Recommendation algorithms select the content users will be exposed to when they land on a platform or when they open an application. Such algorithms are ubiquitous on social media, especially to organize news feeds. They also rely on state-of-the-art machine learning algorithms, as they usually require quality image, video and natural language processing CovingtonAS-16 NaumovMSHS+19 IeJWNA+19.
Solving the ethics of such algorithms has been argued to be a priority cause area to do good Vendrov-19 ElmhamdiHoang-19FR, mostly because of the scale of their side effects, but also because of the scale of the opportunities provided by aligned recommendation algorithms Hoang-20 HoangFE-21.
It is common to consider that recommendation algorithms must be designed for the user. In practice, the company developing these algorithms is also in an important stakeholder, as well as the creators whose contents are shared (or not) by the algorithms.
However, MilanoTF-20 argues that this is a narrow perspective. Given the scale of the side effects and opportunities of customized recommendations, in terms of disinformation, misinformation, radicalization, manipulation, cyberbullying, hate, addiction, attention span, loneliness, depression, suicides, biases, privacy, transparency, deplatforming and increased existential risks, MilanoTF-20 argues that society at large should be regarded as a key stakeholder. Put differently, it seems relevant to acknowledge that each of us has (moral) preferences over what algorithms will recommend to other users.
Tournesol🌻 can be regarded as a project to elicit, collect and model such human preferences.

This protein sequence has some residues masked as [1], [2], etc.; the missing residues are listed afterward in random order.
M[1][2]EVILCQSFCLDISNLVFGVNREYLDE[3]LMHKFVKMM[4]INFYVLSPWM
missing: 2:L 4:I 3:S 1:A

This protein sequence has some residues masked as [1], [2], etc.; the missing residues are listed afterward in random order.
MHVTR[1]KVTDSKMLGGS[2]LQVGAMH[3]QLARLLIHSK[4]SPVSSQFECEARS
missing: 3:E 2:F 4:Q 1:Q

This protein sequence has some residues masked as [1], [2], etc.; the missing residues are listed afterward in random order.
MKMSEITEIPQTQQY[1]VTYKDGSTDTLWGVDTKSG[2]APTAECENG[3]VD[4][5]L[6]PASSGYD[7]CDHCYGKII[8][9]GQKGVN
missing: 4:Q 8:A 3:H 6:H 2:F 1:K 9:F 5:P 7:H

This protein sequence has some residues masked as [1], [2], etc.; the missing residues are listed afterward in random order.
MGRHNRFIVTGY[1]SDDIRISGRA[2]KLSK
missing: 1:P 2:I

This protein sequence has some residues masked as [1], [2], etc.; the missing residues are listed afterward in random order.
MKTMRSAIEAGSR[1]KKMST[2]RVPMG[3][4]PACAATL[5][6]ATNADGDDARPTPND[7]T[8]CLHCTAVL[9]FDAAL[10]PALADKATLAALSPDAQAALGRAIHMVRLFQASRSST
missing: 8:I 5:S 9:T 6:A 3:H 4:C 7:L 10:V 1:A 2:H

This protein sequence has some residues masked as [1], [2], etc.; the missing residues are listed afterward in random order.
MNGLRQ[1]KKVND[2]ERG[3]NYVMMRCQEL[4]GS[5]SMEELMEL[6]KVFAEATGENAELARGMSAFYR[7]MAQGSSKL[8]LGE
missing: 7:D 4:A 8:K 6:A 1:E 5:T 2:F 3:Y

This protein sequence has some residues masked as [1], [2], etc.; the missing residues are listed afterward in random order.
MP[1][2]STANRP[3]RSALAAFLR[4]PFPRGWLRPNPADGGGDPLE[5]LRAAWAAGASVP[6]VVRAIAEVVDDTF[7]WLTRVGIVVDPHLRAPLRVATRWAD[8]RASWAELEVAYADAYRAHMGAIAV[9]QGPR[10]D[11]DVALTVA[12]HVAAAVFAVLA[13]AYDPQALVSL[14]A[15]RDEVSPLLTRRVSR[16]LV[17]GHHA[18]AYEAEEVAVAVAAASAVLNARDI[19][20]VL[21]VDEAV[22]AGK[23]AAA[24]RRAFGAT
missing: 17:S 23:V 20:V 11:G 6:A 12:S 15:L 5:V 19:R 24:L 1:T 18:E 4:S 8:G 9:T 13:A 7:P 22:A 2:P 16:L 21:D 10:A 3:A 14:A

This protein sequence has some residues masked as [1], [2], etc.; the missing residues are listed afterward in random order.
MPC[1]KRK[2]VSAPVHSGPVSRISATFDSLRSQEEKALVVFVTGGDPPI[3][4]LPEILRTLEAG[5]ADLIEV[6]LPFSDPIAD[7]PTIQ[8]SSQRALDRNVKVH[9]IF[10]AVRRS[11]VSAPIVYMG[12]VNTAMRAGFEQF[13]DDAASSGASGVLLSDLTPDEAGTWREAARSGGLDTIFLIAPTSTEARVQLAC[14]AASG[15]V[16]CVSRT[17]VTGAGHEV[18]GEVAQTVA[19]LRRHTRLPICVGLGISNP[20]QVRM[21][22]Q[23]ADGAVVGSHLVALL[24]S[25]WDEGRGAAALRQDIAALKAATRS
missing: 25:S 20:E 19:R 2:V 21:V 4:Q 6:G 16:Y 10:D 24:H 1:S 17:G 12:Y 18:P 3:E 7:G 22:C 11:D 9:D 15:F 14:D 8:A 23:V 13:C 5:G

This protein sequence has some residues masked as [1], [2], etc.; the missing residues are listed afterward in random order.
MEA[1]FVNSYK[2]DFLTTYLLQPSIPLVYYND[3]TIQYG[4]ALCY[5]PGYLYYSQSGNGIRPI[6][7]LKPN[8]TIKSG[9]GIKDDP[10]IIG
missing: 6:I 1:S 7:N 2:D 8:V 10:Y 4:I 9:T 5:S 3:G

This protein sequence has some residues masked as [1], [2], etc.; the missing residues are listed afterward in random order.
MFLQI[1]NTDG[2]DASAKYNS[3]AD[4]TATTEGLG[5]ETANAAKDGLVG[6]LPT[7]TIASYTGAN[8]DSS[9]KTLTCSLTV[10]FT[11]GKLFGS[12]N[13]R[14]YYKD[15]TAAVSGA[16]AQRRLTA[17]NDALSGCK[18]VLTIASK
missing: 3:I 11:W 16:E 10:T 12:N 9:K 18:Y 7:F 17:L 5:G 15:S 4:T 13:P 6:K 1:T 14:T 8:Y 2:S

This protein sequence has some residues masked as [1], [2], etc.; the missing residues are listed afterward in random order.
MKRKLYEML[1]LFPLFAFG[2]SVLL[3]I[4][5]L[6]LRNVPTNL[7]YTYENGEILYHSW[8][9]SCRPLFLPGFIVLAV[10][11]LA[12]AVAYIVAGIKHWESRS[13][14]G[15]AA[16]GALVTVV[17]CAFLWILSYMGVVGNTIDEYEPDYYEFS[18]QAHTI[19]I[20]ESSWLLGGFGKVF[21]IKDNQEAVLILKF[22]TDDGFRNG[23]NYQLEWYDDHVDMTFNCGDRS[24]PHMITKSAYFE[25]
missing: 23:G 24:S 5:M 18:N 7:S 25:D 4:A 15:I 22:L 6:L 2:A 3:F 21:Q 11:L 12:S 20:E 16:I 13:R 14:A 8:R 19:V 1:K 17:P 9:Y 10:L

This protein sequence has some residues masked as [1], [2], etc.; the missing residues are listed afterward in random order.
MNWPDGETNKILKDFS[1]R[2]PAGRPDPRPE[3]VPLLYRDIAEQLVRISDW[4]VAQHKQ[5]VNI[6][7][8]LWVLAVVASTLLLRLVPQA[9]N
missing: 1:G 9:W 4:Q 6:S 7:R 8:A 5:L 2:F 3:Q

Can recommendation algorithms become superintelligent?
One controversial topic of debate is the possibility that recommendation algorithms become superintelligent.
ElmhamdiHoang-19FR argues that today's recommendation algorithms are already superhuman in their task, simply because of the scale of this task. Indeed, they process billions of textual and audiovisual contents per day, which are usually filtered for copyrights, hate speech and other unsuitable images SmarterEveryDay-19. They also monitor, analyze and predict the daily habits of billions of humans.
Moreover, their task falls into the general framework of reinforcement learning IeJWNA+19. Recommendation algorithms observe vast amounts of complex data, and take billions of recommendation decisions to maximize their rewards, which usually revolve around user engagement. In principle, artificial general intelligence (AGI) algorithms like AIXI would thus be best to deploy to solve content recommendation.
Perhaps most importantly, recommendation algorithms have become central to the business of social media companies. This induces enormous incentives to constantly optimize these algorithms, and to exploit state-of-the-art image, video and language processing algorithms FedusZS-21. The lay-off of Timnit Gebru from Google's AI ethics team is arguably concerning in this regard TechnologyReview-20.
Note that this question is also discussed in our article on YouTube.